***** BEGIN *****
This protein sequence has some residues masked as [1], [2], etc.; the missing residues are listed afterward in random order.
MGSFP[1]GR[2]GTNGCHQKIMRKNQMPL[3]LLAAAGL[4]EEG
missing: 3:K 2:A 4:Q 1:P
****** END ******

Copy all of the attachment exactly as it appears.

This protein sequence has some residues masked as [1], [2], etc.; the missing residues are listed afterward in random order.
MGSFP[1]GR[2]GTNGCHQKIMRKNQMPL[3]LLAAAGL[4]EEG
missing: 3:K 2:A 4:Q 1:P